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This Site Last Updated: Wednesday, December 31, 2003
This Page Last Updated: Monday December 15, 2003
Introduction
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Turkeys play an important part in Zuni life. Excavations have turned up evidence of enormous numbers of domesticated turkeys based on the remnants of pens, eggs, bones, and guano. (Turkeys are like geese and produce copious quantities of excrement.) One Zuni clan even used the turkey as it symbol. The importance of the turkey is also reflected in the Zuni religion.
Zuni legends attribute miraculous powers to the Turkey People who can be summoned by planting turkey-feathered prayer sticks along with the proper incantations. One legend describes how the son of a Rain Priest summoned them and how they came in the night while the family slept and left gifts of blankets, buckskin and corn.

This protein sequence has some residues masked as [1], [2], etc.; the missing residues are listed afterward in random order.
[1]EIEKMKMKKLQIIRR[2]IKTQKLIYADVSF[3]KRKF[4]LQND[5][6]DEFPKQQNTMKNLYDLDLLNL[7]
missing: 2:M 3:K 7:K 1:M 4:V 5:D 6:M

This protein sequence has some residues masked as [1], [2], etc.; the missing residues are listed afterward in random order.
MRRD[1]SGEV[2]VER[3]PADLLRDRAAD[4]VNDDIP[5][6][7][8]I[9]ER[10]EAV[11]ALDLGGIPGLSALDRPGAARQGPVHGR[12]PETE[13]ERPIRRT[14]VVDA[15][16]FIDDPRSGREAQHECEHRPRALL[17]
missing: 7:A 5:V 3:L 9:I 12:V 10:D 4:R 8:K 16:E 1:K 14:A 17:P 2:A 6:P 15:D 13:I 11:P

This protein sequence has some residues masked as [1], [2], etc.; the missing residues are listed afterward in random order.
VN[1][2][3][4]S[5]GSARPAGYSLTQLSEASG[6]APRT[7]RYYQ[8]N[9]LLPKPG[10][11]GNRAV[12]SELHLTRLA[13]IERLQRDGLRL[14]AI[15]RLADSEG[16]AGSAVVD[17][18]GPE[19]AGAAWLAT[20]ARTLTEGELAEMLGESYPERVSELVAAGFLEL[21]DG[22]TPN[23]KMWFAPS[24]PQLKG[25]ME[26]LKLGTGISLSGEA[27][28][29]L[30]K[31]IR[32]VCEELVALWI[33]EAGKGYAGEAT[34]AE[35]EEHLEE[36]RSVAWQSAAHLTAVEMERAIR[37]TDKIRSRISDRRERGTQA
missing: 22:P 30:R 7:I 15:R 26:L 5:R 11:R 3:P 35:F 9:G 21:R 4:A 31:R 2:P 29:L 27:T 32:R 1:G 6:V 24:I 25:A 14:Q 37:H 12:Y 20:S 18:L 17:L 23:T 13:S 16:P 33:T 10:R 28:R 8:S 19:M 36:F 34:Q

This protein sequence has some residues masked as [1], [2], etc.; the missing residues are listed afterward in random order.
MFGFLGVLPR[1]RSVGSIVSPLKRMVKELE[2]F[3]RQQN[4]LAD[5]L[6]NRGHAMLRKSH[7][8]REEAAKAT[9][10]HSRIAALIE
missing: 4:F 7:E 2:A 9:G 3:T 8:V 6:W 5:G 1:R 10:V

Ducks are also important to the Zuni. (The Hopi considered duck feathers to be symbols of rain.) In one ceremony, which represents the search for lost Corn Maidens, two Kachinas appear as ducks. At the end of other ceremonies, Kachinas turn into ducks and fly away.
The Zuni deity Pautiwa may be a representation of Tlaloc, the rain deity. Pautiwa was the leader of the deities, and was dignified, kindly, and generous. He was, like Tlaloc, also associated with deer. Both Pautiwa and Tlaloc are very similar to the Anasazi Tlaloc Kachina and Hopi Rain Kachina.